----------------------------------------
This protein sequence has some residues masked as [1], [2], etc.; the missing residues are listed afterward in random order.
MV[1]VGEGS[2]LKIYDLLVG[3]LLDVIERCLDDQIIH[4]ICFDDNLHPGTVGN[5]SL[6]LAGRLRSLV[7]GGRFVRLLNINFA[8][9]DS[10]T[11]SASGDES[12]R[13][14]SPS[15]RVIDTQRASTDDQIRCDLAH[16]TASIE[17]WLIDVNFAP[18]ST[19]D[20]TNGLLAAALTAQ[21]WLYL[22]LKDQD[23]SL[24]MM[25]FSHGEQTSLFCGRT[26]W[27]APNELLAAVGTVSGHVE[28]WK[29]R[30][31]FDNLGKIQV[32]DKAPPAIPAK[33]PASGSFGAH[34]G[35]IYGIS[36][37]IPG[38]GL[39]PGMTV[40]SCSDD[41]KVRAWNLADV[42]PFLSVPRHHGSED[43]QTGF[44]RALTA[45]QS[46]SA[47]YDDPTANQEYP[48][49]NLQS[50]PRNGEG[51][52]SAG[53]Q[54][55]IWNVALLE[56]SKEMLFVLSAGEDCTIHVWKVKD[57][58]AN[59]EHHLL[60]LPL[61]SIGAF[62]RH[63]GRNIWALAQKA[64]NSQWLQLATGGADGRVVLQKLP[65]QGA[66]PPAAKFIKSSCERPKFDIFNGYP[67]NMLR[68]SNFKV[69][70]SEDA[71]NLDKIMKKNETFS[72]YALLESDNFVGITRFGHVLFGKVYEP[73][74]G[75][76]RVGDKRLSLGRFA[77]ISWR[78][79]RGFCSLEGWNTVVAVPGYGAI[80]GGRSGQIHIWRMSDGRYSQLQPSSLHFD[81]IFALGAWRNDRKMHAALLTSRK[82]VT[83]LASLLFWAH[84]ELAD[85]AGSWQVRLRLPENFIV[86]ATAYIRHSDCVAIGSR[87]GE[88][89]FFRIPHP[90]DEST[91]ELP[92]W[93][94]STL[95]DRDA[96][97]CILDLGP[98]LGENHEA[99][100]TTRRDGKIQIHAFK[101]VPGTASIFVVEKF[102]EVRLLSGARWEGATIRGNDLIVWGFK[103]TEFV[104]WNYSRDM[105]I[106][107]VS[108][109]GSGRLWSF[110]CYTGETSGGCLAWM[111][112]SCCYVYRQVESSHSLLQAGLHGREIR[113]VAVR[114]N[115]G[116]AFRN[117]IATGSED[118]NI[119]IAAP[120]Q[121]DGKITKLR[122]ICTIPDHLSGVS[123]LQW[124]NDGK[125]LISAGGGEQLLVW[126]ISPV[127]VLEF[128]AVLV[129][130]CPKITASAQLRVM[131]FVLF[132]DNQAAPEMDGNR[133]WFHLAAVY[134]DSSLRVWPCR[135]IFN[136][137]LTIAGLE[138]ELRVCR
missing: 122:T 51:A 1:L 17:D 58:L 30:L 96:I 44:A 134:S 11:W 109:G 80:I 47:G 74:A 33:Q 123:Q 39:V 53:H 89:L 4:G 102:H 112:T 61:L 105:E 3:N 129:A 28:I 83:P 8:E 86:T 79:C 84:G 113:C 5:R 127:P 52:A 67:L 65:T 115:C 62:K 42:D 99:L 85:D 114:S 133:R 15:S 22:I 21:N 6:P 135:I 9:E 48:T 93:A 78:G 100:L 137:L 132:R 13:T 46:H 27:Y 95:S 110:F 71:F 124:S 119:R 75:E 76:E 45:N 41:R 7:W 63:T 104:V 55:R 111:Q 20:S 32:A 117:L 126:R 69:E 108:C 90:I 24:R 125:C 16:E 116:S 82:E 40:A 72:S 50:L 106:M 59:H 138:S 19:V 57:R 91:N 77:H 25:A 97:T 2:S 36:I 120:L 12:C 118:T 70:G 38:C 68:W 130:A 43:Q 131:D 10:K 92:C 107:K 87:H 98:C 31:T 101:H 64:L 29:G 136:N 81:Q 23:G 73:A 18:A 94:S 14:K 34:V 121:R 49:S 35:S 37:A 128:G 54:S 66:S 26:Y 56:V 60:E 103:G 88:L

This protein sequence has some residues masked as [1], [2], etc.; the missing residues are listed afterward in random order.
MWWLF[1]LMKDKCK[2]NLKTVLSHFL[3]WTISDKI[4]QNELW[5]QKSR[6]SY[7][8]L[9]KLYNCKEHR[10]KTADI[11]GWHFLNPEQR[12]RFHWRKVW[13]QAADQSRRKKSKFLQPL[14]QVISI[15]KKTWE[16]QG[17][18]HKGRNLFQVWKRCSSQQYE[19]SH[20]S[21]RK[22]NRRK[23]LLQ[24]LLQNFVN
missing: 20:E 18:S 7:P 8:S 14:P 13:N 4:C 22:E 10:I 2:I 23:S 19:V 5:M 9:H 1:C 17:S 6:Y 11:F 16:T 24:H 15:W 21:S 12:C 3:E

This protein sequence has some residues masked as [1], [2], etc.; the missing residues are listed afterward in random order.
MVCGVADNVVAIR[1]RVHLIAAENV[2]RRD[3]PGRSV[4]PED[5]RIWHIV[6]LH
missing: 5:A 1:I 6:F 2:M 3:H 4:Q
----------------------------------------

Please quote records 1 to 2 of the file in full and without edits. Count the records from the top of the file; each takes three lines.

This protein sequence has some residues masked as [1], [2], etc.; the missing residues are listed afterward in random order.
MV[1]VGEGS[2]LKIYDLLVG[3]LLDVIERCLDDQIIH[4]ICFDDNLHPGTVGN[5]SL[6]LAGRLRSLV[7]GGRFVRLLNINFA[8][9]DS[10]T[11]SASGDES[12]R[13][14]SPS[15]RVIDTQRASTDDQIRCDLAH[16]TASIE[17]WLIDVNFAP[18]ST[19]D[20]TNGLLAAALTAQ[21]WLYL[22]LKDQD[23]SL[24]MM[25]FSHGEQTSLFCGRT[26]W[27]APNELLAAVGTVSGHVE[28]WK[29]R[30][31]FDNLGKIQV[32]DKAPPAIPAK[33]PASGSFGAH[34]G[35]IYGIS[36][37]IPG[38]GL[39]PGMTV[40]SCSDD[41]KVRAWNLADV[42]PFLSVPRHHGSED[43]QTGF[44]RALTA[45]QS[46]SA[47]YDDPTANQEYP[48][49]NLQS[50]PRNGEG[51][52]SAG[53]Q[54][55]IWNVALLE[56]SKEMLFVLSAGEDCTIHVWKVKD[57][58]AN[59]EHHLL[60]LPL[61]SIGAF[62]RH[63]GRNIWALAQKA[64]NSQWLQLATGGADGRVVLQKLP[65]QGA[66]PPAAKFIKSSCERPKFDIFNGYP[67]NMLR[68]SNFKV[69][70]SEDA[71]NLDKIMKKNETFS[72]YALLESDNFVGITRFGHVLFGKVYEP[73][74]G[75][76]RVGDKRLSLGRFA[77]ISWR[78][79]RGFCSLEGWNTVVAVPGYGAI[80]GGRSGQIHIWRMSDGRYSQLQPSSLHFD[81]IFALGAWRNDRKMHAALLTSRK[82]VT[83]LASLLFWAH[84]ELAD[85]AGSWQVRLRLPENFIV[86]ATAYIRHSDCVAIGSR[87]GE[88][89]FFRIPHP[90]DEST[91]ELP[92]W[93][94]STL[95]DRDA[96][97]CILDLGP[98]LGENHEA[99][100]TTRRDGKIQIHAFK[101]VPGTASIFVVEKF[102]EVRLLSGARWEGATIRGNDLIVWGFK[103]TEFV[104]WNYSRDM[105]I[106][107]VS[108][109]GSGRLWSF[110]CYTGETSGGCLAWM[111][112]SCCYVYRQVESSHSLLQAGLHGREIR[113]VAVR[114]N[115]G[116]AFRN[117]IATGSED[118]NI[119]IAAP[120]Q[121]DGKITKLR[122]ICTIPDHLSGVS[123]LQW[124]NDGK[125]LISAGGGEQLLVW[126]ISPV[127]VLEF[128]AVLV[129][130]CPKITASAQLRVM[131]FVLF[132]DNQAAPEMDGNR[133]WFHLAAVY[134]DSSLRVWPCR[135]IFN[136][137]LTIAGLE[138]ELRVCR
missing: 122:T 51:A 1:L 17:D 58:L 30:L 96:I 44:A 134:S 11:W 109:G 80:I 47:G 74:A 33:Q 123:Q 39:V 53:H 89:L 4:G 102:H 112:T 61:L 105:E 3:N 129:A 28:I 83:P 8:E 86:T 79:C 84:G 113:C 5:R 127:P 52:A 67:L 65:T 115:C 62:K 42:D 99:L 85:D 114:S 133:R 15:S 22:I 21:N 6:P 135:I 9:E 48:T 93:A 78:G 100:L 137:L 132:R 13:T 46:H 27:Y 95:S 110:F 71:F 124:S 119:R 75:E 76:E 45:N 41:R 7:W 63:T 104:V 55:R 111:Q 20:S 32:A 117:L 126:R 69:E 108:C 90:I 24:R 125:C 16:E 116:S 82:E 40:A 72:S 50:L 106:M 59:H 138:S 19:V 57:R 91:N 77:H 25:A 97:T 2:S 36:I 120:L 12:C 118:T 70:G 38:C 68:W 130:A 43:Q 131:D 10:K 92:C 107:K 87:H 98:C 31:T 101:H 64:L 29:G 136:N 81:Q 23:G 73:A 18:A 94:S 14:K 34:V 121:R 49:S 35:S 37:A 128:G 54:S 66:S 26:Y 56:V 60:E 103:G 88:L

This protein sequence has some residues masked as [1], [2], etc.; the missing residues are listed afterward in random order.
MWWLF[1]LMKDKCK[2]NLKTVLSHFL[3]WTISDKI[4]QNELW[5]QKSR[6]SY[7][8]L[9]KLYNCKEHR[10]KTADI[11]GWHFLNPEQR[12]RFHWRKVW[13]QAADQSRRKKSKFLQPL[14]QVISI[15]KKTWE[16]QG[17][18]HKGRNLFQVWKRCSSQQYE[19]SH[20]S[21]RK[22]NRRK[23]LLQ[24]LLQNFVN
missing: 20:E 18:S 7:P 8:S 14:P 13:N 4:C 22:E 10:I 2:I 23:S 19:V 5:M 9:H 1:C 17:S 6:Y 11:F 16:T 24:H 15:W 21:S 12:C 3:E